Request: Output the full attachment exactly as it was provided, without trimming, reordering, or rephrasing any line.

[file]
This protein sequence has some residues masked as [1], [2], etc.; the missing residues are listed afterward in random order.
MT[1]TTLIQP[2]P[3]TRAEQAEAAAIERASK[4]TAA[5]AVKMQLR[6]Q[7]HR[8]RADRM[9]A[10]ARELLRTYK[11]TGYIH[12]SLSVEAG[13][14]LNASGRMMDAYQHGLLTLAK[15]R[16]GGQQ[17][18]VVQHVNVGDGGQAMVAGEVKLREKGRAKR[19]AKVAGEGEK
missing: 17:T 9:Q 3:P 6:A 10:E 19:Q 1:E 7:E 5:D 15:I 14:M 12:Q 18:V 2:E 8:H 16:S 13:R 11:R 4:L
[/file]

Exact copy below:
This protein sequence has some residues masked as [1], [2], etc.; the missing residues are listed afterward in random order.
MT[1]TTLIQP[2]P[3]TRAEQAEAAAIERASK[4]TAA[5]AVKMQLR[6]Q[7]HR[8]RADRM[9]A[10]ARELLRTYK[11]TGYIH[12]SLSVEAG[13][14]LNASGRMMDAYQHGLLTLAK[15]R[16]GGQQ[17][18]VVQHVNVGDGGQAMVAGEVKLREKGRAKR[19]AKVAGEGEK
missing: 17:T 9:Q 3:P 6:A 10:E 19:Q 1:E 7:E 5:D 15:I 14:M 12:Q 18:V 2:E 8:H 16:S 13:R 11:R 4:L